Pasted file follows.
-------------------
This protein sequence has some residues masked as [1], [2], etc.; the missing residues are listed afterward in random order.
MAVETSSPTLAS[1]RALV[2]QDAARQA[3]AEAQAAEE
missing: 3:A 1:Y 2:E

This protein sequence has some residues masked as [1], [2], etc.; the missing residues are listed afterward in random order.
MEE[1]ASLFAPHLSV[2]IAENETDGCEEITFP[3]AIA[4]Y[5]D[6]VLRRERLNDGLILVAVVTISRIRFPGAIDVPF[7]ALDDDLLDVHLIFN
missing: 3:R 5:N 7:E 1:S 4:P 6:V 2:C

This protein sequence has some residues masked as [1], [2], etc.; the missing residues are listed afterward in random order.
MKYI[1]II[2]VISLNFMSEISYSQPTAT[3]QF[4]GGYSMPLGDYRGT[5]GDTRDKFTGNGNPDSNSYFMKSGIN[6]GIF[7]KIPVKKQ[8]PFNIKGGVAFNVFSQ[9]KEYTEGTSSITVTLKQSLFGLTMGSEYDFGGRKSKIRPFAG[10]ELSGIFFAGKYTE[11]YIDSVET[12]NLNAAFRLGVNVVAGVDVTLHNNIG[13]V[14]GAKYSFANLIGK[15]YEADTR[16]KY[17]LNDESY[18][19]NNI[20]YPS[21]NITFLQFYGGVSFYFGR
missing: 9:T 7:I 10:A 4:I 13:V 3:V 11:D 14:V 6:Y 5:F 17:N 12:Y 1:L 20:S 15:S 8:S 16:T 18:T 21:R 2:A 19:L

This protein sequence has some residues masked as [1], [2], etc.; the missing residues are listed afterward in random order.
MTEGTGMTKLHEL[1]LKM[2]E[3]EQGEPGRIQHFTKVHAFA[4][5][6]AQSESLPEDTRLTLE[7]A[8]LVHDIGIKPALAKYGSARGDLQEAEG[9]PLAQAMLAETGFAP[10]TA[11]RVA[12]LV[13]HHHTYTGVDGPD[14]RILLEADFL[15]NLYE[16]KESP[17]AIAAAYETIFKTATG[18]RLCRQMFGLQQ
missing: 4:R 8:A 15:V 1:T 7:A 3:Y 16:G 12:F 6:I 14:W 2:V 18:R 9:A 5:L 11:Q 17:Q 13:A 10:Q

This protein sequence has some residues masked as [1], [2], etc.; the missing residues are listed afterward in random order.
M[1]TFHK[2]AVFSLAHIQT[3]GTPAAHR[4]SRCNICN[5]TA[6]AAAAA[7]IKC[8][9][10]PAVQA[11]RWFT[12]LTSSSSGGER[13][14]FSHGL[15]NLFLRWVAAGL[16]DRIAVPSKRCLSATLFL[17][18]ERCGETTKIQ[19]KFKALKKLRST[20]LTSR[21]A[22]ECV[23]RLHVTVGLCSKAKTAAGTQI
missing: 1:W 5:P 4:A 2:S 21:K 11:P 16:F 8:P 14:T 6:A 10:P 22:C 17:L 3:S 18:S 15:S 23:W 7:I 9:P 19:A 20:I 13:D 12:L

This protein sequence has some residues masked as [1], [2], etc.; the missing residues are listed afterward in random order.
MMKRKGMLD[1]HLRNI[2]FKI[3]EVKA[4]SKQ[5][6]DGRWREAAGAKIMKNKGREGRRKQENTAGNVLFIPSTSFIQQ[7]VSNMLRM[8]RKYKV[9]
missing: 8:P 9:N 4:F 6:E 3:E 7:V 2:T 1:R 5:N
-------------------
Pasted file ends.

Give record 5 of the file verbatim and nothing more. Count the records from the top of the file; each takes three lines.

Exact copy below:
This protein sequence has some residues masked as [1], [2], etc.; the missing residues are listed afterward in random order.
M[1]TFHK[2]AVFSLAHIQT[3]GTPAAHR[4]SRCNICN[5]TA[6]AAAAA[7]IKC[8][9][10]PAVQA[11]RWFT[12]LTSSSSGGER[13][14]FSHGL[15]NLFLRWVAAGL[16]DRIAVPSKRCLSATLFL[17][18]ERCGETTKIQ[19]KFKALKKLRST[20]LTSR[21]A[22]ECV[23]RLHVTVGLCSKAKTAAGTQI
missing: 1:W 5:P 4:A 2:S 21:K 11:P 16:F 8:P 14:T 6:A 10:P 22:C 17:L 3:S 18:S 15:S 23:W 7:I 9:P 19:A 20:I 13:D 12:L